Other Owners of the Rosson House
Aaron and Carrie Goldberg, an influential Jewish couple in Phoenix, bought the house from the Rossons in 1897. Aaron was an entrepreneur and politician. He co-owned a clothing store and wrote the bill that named Phoenix as Arizona’s capital.
The Goldbergs sold the house to the Higley family in 1904. S.W. Higley was a railroad builder and landowner and later became a partner of the Arizona Republican newspaper. The Higleys lived in the Rosson House until 1914.
The Gammel family bought the house from the Higley’s. The Gammels lived in the house larger than any of the previous owners. William Gammel was a gambler and owner of the Capitol Saloon. Prohibition began right after the Gammels moved in, striking a financial blow to his saloon. The Capitol Saloon became the Capitol Buffet and claimed to sell soft drinks. Like many former bars and saloons during Prohibition, the Capitol Buffet was most likely a speakeasy.
William Gammel’s wife, Frankie, began renting rooms in the 1920s, turning the Rosson House into a boarding house. They made several upgrades to accommodate renters, such as adding multiple bathrooms and kitchens. In 1948, the Gammels sold the Rosson House, though it remained as a boarding house. By the 60s and 70s, the Rosson House had fallen into disrepair and was known as a low rent flophouse.
Rosson House Museum & Heritage Square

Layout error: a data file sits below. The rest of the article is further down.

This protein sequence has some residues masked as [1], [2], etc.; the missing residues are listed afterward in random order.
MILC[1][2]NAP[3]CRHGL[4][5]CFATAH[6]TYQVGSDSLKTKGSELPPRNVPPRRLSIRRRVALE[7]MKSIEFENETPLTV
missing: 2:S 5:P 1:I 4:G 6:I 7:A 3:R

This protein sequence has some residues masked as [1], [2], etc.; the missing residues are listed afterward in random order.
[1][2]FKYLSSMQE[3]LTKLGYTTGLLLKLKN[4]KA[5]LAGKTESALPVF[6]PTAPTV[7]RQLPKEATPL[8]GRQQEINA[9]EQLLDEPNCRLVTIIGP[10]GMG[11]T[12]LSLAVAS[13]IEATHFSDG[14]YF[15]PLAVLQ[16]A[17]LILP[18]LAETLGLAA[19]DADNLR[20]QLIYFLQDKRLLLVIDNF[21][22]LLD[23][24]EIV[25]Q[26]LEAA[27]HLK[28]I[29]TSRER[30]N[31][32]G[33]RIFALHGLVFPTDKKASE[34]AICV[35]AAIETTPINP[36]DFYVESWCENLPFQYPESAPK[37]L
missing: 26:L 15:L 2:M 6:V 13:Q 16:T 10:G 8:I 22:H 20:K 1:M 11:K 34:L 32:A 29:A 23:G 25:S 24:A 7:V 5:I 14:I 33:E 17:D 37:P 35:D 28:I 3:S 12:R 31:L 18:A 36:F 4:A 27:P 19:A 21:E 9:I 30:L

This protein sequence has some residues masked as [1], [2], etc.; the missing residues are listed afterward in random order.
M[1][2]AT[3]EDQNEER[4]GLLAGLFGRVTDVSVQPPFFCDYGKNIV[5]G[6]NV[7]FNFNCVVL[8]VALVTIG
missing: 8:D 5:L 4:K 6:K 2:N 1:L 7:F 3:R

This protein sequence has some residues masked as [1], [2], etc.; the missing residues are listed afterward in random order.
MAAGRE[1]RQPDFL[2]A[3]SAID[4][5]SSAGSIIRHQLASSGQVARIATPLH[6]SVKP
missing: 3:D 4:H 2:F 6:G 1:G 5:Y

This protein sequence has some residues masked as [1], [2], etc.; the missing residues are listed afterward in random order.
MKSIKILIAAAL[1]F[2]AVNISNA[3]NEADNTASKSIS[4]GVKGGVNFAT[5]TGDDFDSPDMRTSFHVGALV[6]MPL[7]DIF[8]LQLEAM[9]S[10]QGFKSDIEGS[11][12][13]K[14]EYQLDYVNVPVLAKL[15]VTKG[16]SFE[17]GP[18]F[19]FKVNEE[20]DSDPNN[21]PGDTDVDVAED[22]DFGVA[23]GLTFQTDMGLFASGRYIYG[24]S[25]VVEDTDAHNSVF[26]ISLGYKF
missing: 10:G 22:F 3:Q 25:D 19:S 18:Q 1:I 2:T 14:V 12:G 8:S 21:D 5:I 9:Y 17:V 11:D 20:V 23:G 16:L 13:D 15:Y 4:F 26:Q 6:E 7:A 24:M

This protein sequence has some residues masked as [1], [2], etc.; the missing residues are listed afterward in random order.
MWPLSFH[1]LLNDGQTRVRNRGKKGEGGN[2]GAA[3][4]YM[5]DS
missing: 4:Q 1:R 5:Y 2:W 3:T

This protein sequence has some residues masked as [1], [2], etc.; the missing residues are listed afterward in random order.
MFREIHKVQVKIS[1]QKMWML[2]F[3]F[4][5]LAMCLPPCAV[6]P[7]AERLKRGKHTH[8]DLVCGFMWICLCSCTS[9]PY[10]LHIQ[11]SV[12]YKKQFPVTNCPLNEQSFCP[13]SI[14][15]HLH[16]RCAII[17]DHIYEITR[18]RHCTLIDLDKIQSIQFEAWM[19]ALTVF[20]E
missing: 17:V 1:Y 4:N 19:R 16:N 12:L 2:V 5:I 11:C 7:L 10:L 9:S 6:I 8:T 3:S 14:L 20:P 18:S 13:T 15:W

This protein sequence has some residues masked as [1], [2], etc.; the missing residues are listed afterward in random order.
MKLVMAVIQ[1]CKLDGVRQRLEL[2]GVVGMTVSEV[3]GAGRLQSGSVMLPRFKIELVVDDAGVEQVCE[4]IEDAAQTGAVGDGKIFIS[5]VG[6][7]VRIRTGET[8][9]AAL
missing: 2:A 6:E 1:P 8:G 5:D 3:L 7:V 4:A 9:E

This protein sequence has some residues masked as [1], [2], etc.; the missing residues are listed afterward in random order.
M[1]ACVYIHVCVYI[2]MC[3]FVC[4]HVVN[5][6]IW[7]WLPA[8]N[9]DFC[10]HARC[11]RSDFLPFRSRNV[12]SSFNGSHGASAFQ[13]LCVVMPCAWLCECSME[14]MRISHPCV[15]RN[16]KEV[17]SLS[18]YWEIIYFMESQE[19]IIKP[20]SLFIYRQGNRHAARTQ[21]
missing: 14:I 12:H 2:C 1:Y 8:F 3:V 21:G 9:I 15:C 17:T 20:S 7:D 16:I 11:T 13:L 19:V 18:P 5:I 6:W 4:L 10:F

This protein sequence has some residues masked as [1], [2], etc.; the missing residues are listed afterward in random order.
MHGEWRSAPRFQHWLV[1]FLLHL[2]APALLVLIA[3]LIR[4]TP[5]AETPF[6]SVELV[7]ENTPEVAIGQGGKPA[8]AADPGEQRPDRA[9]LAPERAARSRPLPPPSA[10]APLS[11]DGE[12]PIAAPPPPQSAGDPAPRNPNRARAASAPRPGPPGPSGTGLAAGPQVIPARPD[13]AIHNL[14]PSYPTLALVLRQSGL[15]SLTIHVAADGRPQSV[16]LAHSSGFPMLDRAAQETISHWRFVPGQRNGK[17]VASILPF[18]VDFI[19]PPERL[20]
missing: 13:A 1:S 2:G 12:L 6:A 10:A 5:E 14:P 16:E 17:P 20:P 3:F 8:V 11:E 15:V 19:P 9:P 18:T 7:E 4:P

In 1971, the Rosson House was added to the National Register of Historic Places. The city of Phoenix bought the house in 1974 in an effort to save the historic home from being razed as part of the Phoenix Convention Center redevelopment project. The city converted the house to a museum and the house was restored to its original condition. The house is now furnished as it was during the late 19th century. Heritage Square opened 6 years later in 1980, with the Rosson House as its centerpiece. Heritage Square showcases Victorian-era Phoenix as it existed in the late 1800s. The Rosson House Museum offers guided tours for just $7.50.
Ghosts and Strange Happenings in the Rosson House
In the early 1980s, one of the museum’s caretakers was shot dead just outside of the Rosson House. The place hasn’t been the same since. The murdered caretaker now haunts the Rosson House Museum, and he’s appeared to both employees and guests alike. Visitors on tour might catch a silhouette or shadow out of the corner of their eye, and some have been lucky enough to see a full apparition. Quite a few have stated that the ghost hangs out around the staircase, as many have heard phantom footsteps walking up the steps. Others have seen a shadow dart up or down the stairs, often from the corner of their eye.
The ghost of the caretaker can be said to be a bit mischievous. Employees have had doors lock on their own, and items around the museum have been mysteriously shuffled around. The Rosson House is quite small and cozy, so there aren’t many employees. There’s also a fireplace in the museum, and both visitors and employees have felt an unusual heat emanating from the fireplace, even though it’s rarely, if ever, used. Some have even seen the fireplace ignite on its own.
Can’t get enough of Phoenix’s haunted history?
Phoenix is an old city, and history brings ghosts. Learn more about the haunted history of Arizona! From the old gold mine at the Superstition Mountains to the Hotel Congress in nearby Tucson. Or catch the ghost of Maddie while watching a show at the Orpheum Theatre. You can also read about the top ten haunted locations in Phoenix right here!